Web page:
We further note that “[w]hen the policy contains a definition of a term used in it, this is the meaning which must be given to that term wherever it appears in the policy, unless the context clearly requires otherwise.” Wachovia, 276 N.C. at 354, 172 S.E.2dat 522. Here, the policy specifically defines the term “uninsured motor vehicle.” Therefore, by virtue of paragraph F.4.b., the term “uninsured motor vehicle” must include an “underinsured motor vehicle,” wherever the term is used in the policy, unless the context provides otherwise. With these principles in mind, we now consider whether the language of the policy is ambiguous.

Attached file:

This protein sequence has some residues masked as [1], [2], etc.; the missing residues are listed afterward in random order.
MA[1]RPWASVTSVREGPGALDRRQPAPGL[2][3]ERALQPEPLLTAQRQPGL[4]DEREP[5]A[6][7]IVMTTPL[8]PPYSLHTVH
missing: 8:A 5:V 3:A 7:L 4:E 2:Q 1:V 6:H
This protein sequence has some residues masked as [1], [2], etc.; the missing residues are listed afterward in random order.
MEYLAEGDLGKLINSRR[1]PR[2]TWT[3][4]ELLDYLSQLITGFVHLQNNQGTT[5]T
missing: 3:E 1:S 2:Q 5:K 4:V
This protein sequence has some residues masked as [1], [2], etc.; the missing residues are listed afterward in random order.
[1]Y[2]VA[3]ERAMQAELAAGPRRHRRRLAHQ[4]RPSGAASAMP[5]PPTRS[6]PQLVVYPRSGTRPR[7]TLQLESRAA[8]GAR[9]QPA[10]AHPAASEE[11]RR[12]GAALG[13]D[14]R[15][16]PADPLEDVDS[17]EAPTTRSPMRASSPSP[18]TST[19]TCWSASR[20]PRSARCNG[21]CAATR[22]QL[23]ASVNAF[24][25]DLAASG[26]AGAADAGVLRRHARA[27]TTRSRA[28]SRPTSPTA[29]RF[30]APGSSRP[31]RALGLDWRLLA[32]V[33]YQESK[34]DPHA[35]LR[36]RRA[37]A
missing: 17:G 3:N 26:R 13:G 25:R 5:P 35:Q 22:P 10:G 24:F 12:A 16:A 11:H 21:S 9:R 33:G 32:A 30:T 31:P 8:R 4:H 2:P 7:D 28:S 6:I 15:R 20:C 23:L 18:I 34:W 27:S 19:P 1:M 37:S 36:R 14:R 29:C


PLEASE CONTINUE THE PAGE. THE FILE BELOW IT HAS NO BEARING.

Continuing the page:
Paragraph A.1.a. of the uninsured motorist endorsement states that Southern will pay all sums that Kirby's would be legally entitled to recover as compensatory damages, for “bodily injury” caused by an accident with an “uninsured motor vehicle.” Since nothing in the context of this provision requires that a different meaning be given to the term “uninsured motor vehicle,” we must give the term the meaning provided in the policy. Applying the relevant definition, we conclude this portion of the policy (paragraph A.1.a.) unambiguously provides coverage for any compensatory damages Kirby's would be entitled to recover for “bodily injury,” up to the $1 million policy limit, caused by either an uninsured or underinsured motor vehicle. Since this portion of the policy is not ambiguous, it must be enforced as written.